Ballarat's last tram ended its run with a party following it, breaking through streamers at the depot with hundreds of people celebrating.
It was September 19, 1971, and apart from the famous tourist tram at the lake, trams haven't run in Ballarat since.
The network was torn up bit by bit - there's still a bit of track in the Sturt Street gardens if you look for it - and the trams decommissioned.
WERE YOU ON THE LAST TRAM? LET US KNOW BELOW
Leading up to that last day, a group of Ballarat-based tram enthusiasts, and some younger ones from Melbourne, met up to create the Ballarat Tramway Museum.
Richard Gilbert, a museum life member, was in the room as the last trams were ending their runs.
"On the very last day, the early afternoon, we had a board meeting, so we were missing out on a bit of the action to have a meeting to decide what happens after the gates shut," he said.
"We didn't get formed a week before, we were well organised and a good six months in before the trams closed."
After the meeting, Mr Gilbert and some other enthusiasts took the last tram to head up the Sturt Street hill from Lydiard Street, a Number 40 to Sebastopol.
"I thought it was more appropriate to ride from Sturt Street past the Town Hall, rather than the great carnival coming up from Sebastopol," he said with a laugh.
"There were six or seven of us riding from the corner of Sturt and Lydiard, the last one ever to leave the city - I went up to the hospital, then got in my car and went back to the depot.
"It just ground its way up the Sturt Street hill for the last time ever."
When the tram hit Sebastopol, the celebration was just getting started, with people taking pictures and following it back to the depot on Forest Street in their cars.
"As the momentum built up into the evening, it was more people into trams as a hobby, we were cramming on and riding between the city and the cemetery and Sebastopol," Mr Gilbert remembered.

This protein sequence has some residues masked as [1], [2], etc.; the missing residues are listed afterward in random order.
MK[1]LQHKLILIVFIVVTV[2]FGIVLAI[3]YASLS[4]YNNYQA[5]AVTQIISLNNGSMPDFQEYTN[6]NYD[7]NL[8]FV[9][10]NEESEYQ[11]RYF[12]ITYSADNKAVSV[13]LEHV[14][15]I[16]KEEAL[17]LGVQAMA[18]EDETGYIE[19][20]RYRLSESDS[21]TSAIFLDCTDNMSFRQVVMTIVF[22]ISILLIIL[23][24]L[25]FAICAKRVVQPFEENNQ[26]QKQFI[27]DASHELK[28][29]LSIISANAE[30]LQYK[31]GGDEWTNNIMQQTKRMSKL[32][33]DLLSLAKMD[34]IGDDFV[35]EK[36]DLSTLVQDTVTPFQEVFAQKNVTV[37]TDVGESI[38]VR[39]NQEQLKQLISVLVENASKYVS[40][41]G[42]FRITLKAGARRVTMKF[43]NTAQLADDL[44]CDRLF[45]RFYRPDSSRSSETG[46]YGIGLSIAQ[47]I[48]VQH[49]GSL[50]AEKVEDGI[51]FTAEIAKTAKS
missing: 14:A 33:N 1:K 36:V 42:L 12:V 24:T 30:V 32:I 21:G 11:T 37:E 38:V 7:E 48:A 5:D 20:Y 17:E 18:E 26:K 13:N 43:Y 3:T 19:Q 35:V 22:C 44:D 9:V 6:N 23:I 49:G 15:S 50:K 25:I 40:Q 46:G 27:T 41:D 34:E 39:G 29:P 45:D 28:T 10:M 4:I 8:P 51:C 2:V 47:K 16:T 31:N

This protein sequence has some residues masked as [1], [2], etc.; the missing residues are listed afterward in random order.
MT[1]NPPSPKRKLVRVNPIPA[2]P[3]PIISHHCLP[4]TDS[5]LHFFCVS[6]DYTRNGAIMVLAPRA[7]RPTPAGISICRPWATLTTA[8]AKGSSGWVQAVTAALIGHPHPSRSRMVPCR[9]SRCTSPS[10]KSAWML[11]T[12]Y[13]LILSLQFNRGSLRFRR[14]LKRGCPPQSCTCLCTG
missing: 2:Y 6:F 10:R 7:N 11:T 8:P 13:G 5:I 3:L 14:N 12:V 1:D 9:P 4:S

"People were congregating around Sebastopol, crowding onto the last tram, it was this great carnival atmosphere, people blasting horns - it was quite an atmosphere.
"It was accepted, but it was a celebratory scene - it wasn't about having protests to bring the trams back, it was just a celebratory occasion for all the people who enjoyed the trams and accepting it was all over."
Since then, the Ballarat Tramway Museum has been able to look after several retired trams, with the collection expanding to include original horse-drawn trams from the 1880s, specimens from each of the pre-SEC corporations, and even a rare Geelong tram.
"It's living history, it's hands-on," Mr Gilbert said.
"In 1971, we never envisaged we'd be where we are - the young ones who joined, who never saw that era, can pick up the history and nostalgia and involve themselves in a very practical way."
One younger member is Sam Boon, who is now assistant operations manager.
With the museum preparing to open its new, purpose-built exhibition hall - fully funded by members - it's an exciting time, he said.
"I joined when I was much younger, about the age of 14 - we were given a lot of responsibility, we became conductors and some of us became tram drivers when we turned 18," he said.
"There are people who aren't just rail or tram fans, there are people from all different walks of life.
"People are interested in the history, and that's what's great about the new building, it's set up for visitors and volunteers to showcase Ballarat's history."
When the museum opens, hopefully by the end of this year or early the next, there'll be a search for more volunteers to help out.
"For me, like a lot of people, it's kind of my escape from my everyday life," Mr Boon said.
"It's the history, being part of something so important to Ballarat, you can actually get on and drive a 100-year-old tram, you're not just looking at it in a static museum, you can get involved."
But could trams ever return to the streets of Ballarat? With the current growing pains, Mr Gilbert and Mr Boon reckon it's not a bad idea.
IN THE NEWS
"There's always scope for light rail development - it's happening right now, in Canberra, Newcastle, and Sydney, and Adelaide's extending theirs - it should be taken on seriously, it can help with traffic problems in density in cities," Mr Gilbert said.
"Look at Lucas through to Ballarat East, a cross-town service, it can link all the bus routes and link the major transport routes."
"I think it would be a good investment for the sprawling parts of Ballarat, I think it's probably viable, it's not without doubt," Mr Boon added.
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